On the weekend we pour a little more cereal in your bowl. We hope you enjoy some reading from our regular contributors, some viral videos and other great finds from the internet. This is what we loved this week. Share your favorite articles and videos in the comments below.
There’s that one scene in every great movie. You know the one I’m talking about.
That scene where it looks like the hero is about to lose it all.
When George Bailey cries out to God in a drunken stupor, “I’m at the end of my rope.”
When Luke Skywalker finds out that his is the only spaceship left in the attack against the Death Star.
When Buzz Lightyear realizes that after all this time, he really is just an ordinary toy.
We can all relate to those characters, especially Buzz. We start out this life believing we’re capable of doing anything, that we’re invincible, that we can fly. Then life gives us a couple of dozen smacks across the face and we’re left struggling to believe if we ever possessed any value at all. Our disbelief opens the door wide open to Fear who invites Pain and Struggle along for the party, initiating a cycle of Pity Party Paralysis.
Last week I blogged a couple times about why I haven’t regularly gone to church. I’m hoping both blogs were good conversation starters. I’ve gotten some flack, but honestly very little. I’ve found most people were incredibly kind and gracious, even those who disagreed with me. The blogs presenting dissenting opinions are to be expected and completely understandable.
The hardest part about the ramifications of those blogs involved the relationships I have with pastors. I’ve many close friends who are pastors. I actually went to a church service Sunday night to hear a friend of a friend preach and enjoyed it very much. But even I felt that deceptive polarized pull of “Wait, are you supposed to be here? Aren’t you either in or out?” Which is something I hadn’t felt before, but how the blogs were received. I consoled myself by reminding myself I’d never left “the church” just simply didn’t attend many services. Still, I wondered whether people thought I didn’t like them, and specifically, I wondered whether pastors thought I didn’t like them.
There have been a few times in my life when God has gone completely silent. I would ask him questions, scream requests, beg and plead for him to respond—but he wouldn’t say anything. It was like He was gone.
It wasn’t until recently I had a revelation about why this might happen.
This evening I read a wonderful sermon by Martin Luther King Jr. about unfulfilled dreams. I’d not read the sermon before but was especially moved by the topic. The topic was unfulfilled dreams.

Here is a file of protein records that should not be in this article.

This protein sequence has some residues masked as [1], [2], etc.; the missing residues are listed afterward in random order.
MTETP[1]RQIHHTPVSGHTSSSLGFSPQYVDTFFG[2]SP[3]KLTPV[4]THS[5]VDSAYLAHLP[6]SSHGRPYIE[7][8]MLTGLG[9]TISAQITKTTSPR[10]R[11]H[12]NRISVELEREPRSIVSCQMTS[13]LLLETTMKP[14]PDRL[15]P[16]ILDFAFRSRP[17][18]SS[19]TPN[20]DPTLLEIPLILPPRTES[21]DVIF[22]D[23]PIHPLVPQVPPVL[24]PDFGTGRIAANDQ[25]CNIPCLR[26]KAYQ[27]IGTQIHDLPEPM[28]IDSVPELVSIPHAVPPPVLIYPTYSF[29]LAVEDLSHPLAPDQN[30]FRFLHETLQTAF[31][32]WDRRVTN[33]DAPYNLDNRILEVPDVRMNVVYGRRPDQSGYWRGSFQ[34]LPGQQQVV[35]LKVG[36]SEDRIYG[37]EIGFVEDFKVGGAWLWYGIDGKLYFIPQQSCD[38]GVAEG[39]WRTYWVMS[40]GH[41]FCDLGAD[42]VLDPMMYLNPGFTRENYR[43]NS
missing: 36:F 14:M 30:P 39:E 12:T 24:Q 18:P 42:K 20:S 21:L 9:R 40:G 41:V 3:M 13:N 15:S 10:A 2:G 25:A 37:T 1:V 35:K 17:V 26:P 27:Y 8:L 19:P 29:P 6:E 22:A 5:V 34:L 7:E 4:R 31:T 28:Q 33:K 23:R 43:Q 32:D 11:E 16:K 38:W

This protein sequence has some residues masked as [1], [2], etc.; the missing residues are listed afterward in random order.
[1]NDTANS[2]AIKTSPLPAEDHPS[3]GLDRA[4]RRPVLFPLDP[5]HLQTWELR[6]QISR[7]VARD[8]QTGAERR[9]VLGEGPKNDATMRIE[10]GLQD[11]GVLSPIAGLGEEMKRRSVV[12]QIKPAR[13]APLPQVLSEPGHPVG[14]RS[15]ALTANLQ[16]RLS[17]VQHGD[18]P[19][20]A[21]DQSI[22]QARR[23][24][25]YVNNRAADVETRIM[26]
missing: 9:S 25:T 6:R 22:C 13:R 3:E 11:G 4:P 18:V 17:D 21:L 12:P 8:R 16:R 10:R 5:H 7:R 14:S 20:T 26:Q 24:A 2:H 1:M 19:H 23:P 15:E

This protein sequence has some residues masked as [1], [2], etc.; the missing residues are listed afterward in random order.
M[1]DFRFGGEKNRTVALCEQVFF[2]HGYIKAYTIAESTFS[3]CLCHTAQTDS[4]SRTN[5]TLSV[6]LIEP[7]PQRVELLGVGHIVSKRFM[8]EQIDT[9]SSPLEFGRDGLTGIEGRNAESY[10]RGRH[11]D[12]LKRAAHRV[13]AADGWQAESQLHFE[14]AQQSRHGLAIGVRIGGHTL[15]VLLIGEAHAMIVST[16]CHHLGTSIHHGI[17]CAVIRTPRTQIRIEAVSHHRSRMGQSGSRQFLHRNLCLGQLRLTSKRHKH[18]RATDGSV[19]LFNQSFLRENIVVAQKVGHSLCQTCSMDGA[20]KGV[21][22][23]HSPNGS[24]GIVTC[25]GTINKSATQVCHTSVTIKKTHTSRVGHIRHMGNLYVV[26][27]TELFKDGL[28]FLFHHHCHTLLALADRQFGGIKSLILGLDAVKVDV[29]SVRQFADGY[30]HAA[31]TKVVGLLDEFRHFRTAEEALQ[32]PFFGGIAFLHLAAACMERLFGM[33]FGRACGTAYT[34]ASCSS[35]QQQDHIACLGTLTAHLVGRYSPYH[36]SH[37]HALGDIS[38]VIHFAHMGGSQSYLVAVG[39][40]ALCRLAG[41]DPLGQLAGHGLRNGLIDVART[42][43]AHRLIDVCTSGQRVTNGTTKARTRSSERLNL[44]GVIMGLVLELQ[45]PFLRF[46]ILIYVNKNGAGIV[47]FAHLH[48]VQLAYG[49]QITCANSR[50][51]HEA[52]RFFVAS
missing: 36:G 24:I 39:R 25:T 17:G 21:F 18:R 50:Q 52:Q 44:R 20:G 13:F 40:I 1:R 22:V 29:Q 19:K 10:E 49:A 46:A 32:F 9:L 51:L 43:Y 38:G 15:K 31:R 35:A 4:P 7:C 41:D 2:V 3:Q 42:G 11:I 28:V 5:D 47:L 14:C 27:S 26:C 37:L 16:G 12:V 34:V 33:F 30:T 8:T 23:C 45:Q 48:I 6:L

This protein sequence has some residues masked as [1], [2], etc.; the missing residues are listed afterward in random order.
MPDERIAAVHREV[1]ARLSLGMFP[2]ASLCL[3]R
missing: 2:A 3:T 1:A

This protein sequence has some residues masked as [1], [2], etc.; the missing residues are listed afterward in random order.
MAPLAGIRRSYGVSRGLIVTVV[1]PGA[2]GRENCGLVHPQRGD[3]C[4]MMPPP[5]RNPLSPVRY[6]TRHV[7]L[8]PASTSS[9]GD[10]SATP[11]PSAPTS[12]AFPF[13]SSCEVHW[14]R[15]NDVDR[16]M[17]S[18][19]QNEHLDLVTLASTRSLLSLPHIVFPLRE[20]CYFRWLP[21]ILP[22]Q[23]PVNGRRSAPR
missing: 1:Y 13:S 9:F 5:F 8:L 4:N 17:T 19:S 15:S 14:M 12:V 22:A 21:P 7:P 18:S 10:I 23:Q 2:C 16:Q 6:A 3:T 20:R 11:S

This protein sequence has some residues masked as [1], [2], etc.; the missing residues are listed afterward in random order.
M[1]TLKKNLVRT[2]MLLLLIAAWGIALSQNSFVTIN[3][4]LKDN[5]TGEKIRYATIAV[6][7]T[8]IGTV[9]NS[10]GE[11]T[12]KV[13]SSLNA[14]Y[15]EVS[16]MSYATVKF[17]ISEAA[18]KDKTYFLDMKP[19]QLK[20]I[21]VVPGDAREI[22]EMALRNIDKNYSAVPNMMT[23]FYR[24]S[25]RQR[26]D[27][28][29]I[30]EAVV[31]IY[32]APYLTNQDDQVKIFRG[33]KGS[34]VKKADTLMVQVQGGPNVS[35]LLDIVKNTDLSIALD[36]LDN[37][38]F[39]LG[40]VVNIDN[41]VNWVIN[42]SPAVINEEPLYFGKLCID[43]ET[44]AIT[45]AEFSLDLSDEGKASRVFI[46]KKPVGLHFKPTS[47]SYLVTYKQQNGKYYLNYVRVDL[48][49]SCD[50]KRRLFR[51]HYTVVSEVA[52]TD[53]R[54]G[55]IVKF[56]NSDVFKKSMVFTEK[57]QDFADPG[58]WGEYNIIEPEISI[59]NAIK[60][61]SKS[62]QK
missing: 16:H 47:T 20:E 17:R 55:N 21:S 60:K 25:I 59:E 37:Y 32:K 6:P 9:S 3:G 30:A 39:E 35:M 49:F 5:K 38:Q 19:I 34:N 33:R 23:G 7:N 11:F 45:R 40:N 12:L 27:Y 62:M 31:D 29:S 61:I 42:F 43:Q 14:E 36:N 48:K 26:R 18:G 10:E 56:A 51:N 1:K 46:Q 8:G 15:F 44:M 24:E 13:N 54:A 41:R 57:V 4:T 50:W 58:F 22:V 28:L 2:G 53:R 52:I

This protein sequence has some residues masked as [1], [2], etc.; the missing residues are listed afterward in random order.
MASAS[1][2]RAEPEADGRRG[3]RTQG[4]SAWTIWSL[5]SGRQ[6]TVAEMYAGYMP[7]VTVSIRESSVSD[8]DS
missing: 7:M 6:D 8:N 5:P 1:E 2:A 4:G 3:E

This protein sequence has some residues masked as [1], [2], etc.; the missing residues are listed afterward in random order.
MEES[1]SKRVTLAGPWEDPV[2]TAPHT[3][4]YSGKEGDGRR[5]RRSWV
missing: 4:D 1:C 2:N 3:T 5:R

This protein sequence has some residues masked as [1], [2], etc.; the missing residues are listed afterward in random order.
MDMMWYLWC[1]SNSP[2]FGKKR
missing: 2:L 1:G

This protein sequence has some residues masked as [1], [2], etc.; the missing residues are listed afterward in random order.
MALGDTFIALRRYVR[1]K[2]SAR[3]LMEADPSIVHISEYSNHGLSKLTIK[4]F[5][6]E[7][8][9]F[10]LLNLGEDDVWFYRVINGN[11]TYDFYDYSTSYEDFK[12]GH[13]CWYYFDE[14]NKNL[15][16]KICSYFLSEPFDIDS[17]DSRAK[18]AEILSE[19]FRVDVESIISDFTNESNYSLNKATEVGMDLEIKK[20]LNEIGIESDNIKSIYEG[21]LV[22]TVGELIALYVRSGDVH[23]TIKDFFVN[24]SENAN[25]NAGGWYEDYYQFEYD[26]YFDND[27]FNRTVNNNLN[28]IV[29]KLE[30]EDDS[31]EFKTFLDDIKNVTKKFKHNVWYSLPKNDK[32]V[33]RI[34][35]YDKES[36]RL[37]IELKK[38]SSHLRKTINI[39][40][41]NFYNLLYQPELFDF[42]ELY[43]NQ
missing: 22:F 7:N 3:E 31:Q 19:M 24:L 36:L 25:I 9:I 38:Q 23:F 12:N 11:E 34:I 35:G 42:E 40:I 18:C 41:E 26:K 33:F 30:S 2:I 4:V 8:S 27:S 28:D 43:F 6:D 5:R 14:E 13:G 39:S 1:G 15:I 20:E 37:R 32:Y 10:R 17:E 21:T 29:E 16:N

It’s a powerful idea, isn’t it. The phrase “unfulfilled dreams” has a lonely tone, as though life were supposed to be something life isn’t.
In the sermon, Dr. King spoke of Gandhi’s desire to unite India but…
Every successful creator has friends who think he or she is lucky. They met that one curator at a coffee shop, or Oprah’s housekeeper accidentally left that book behind in the kitchen. And the truth is their friends are right. They did get lucky. Everybody gets lucky.
Luck is like the weather, it comes and goes, it makes crazy things happen randomly. But unless you actually spend the hours painting those paintings, meeting the curator amounts to nothing. And unless you put in the year to write the book, it can’t get left behind on Oprah’s counter.
This week we are going to pour a little more cereal in your bowl. We hope you enjoy some reading from our regular contributors. This is what we loved on the internet this week. Share your favorite articles and videos in the comments below.
I hold onto some things very tightly. Like white-knuckles-gritted-teeth-if-I-let-go-I-die kind of tightly.
It’s actually amazing I have the energy to do anything else. Anything but hold onto these things. I don’t believe I am alone in this.
I think the majority of us are probably walking down the street, teeth gritted, knuckles white, nails digging into our palms, holding on so painfully tight to things that were never ours to begin with.
Many years ago I struggled with some pretty severe sinful patterns in my life. Some would call them addictions, and if I’m being honest, they were. These weren’t your run-of-the-mill sinful patterns. They were the kind that destroy lives and break up marriages.
Which, for me, they did both.
In the darkest hours of these struggles, I found depression and a desire to end my life. At the worst point, I truly believed there would be no way out except to die.
Over the years, I have sat with many poor mothers and fathers as they have shared their stories of surviving genocide, slavery, and abuse. The pain they describe is unfathomable—and I’m tempted to imagine that the people who endure it are somehow different from me. Maybe, somehow, they just don’t feel things like I do. Maybe they expect less, care less, hope for less, want less, or need less. But painfully, over time, I have seen that they are exactly like me. Lucila, a resident of the tiny Peruvian town of La Union, and the mom of a spunky 8-year-old little girl named Yuri, received dreadful news early one morning. “Someone on the phone said, ‘Yuri has been murdered at the party hall,’” Lucila told me, her dark eyes now beginning to swim with tears. It didn’t matter that she was poor. Like any parent, Lucila just wanted to know what happened to her daughter. The last time Yuri’s family saw her was inside a local party hall owned by a much wealthier neighbor, Pedro Ayala. One of the children had seen Yuri go upstairs to the Ayala’s residence and never come back down. Her family left that night, each [...]